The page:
Not intentionally trying to argue with anyone, but unless the true hybrid mpg simply didn’t get tested and quoted, it still feels a little gimmicky. Yes, you benefit if you plug in and charge everyday. But as a stand alone hybrid system, there is zero benefit, or to your point, a degradation in range as a result of the added weight. I guess at the end of the day it’s just not what I expected, is all.
The EPA data is really confusing, and we need to interpret it a bit. Just like my post earlier that there is no way we are getting 49 MPGE on a long trip, I also believe the inverse is true and the 20 MPG number is meaningless right now. There is no way that there is no benefit (i.e. just getting 20 mpg on a typical round trip commute). At worst the 20 MPG rating is either 100% gas only or perhaps a full 17.3 gallon hybrid trip. If you are doing a longish commute of perhaps 50 to 70 miles a day and then recharging at night, you are getting well north of 20. I can't wait for some cars to be delivered next month for lots of reasons, but this is a big one. Looking forward to the reports, but I am guessing that typical longish commutes will be over 30.
 

greensprit

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Ok, maybe this will help out folks. Did the quick math based on the EPA numbers. Depending on how many miles you drive from the last time you fully charged your battery, here's the gas consumption you should see. For me with my 20 mile commute, I won't use any gas. If you've got a 50 mile round trip commute, you'll be getting ~33MPG.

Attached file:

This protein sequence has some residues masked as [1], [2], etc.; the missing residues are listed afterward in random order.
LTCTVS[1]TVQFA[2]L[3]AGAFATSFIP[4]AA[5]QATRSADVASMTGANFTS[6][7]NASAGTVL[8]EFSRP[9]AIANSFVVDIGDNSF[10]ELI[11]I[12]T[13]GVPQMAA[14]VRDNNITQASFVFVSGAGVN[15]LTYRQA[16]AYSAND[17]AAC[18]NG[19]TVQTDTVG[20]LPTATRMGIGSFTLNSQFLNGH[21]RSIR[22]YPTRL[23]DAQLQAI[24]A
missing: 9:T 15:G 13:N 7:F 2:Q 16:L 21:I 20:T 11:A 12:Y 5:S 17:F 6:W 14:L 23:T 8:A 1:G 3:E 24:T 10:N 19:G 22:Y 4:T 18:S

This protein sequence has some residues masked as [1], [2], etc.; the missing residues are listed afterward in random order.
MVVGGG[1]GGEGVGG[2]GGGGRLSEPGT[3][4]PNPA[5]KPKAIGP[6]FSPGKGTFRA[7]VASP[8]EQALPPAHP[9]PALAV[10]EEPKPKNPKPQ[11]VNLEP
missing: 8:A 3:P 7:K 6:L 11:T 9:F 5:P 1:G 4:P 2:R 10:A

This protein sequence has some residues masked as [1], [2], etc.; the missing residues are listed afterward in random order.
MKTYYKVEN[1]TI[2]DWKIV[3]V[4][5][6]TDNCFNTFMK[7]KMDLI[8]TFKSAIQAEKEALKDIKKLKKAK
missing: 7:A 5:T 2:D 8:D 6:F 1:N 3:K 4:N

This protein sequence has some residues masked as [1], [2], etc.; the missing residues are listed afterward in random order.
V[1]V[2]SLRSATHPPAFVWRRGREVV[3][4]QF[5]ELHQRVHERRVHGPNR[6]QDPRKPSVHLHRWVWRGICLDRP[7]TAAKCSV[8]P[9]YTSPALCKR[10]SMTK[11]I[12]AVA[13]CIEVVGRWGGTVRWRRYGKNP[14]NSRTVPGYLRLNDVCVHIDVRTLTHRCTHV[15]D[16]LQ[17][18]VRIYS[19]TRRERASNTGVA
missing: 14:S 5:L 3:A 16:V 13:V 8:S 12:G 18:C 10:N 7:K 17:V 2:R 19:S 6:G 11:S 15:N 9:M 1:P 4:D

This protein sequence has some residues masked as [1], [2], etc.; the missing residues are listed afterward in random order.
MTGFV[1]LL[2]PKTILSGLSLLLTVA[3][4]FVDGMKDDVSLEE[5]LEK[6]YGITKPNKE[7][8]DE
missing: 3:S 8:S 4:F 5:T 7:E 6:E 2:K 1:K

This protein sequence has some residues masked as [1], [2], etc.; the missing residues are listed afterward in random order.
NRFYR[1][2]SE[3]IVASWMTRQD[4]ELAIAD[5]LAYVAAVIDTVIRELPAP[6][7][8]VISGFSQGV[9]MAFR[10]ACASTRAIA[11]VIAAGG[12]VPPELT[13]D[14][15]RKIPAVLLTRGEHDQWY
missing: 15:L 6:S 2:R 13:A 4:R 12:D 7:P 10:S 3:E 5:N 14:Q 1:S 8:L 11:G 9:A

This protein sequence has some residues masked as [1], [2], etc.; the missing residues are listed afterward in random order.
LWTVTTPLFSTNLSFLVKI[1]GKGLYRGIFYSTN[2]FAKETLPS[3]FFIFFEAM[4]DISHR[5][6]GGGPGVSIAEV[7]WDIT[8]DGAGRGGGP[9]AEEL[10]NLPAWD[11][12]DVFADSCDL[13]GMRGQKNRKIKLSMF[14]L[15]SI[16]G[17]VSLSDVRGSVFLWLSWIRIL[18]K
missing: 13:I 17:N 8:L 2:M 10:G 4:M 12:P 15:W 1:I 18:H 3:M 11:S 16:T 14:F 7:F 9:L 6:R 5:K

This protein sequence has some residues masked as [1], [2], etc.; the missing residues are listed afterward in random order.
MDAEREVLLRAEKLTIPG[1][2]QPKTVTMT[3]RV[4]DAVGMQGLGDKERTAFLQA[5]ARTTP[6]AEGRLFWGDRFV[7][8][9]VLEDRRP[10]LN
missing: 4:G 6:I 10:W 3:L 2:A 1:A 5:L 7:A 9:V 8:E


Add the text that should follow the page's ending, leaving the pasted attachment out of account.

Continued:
4xe Gas Consumption.jpg


NOTE: Just remember that depending on where you get your electricity from, that will have it's own associated cost.
 

Raylan Givens

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Ok, maybe this will help out folks. Did the quick math based on the EPA numbers. Depending on how many miles you drive from the last time you fully charged your battery, here's the gas consumption you should see. For me with my 20 mile commute, I won't use any gas. If you've got a 50 mile round trip commute, you'll be getting ~33MPG.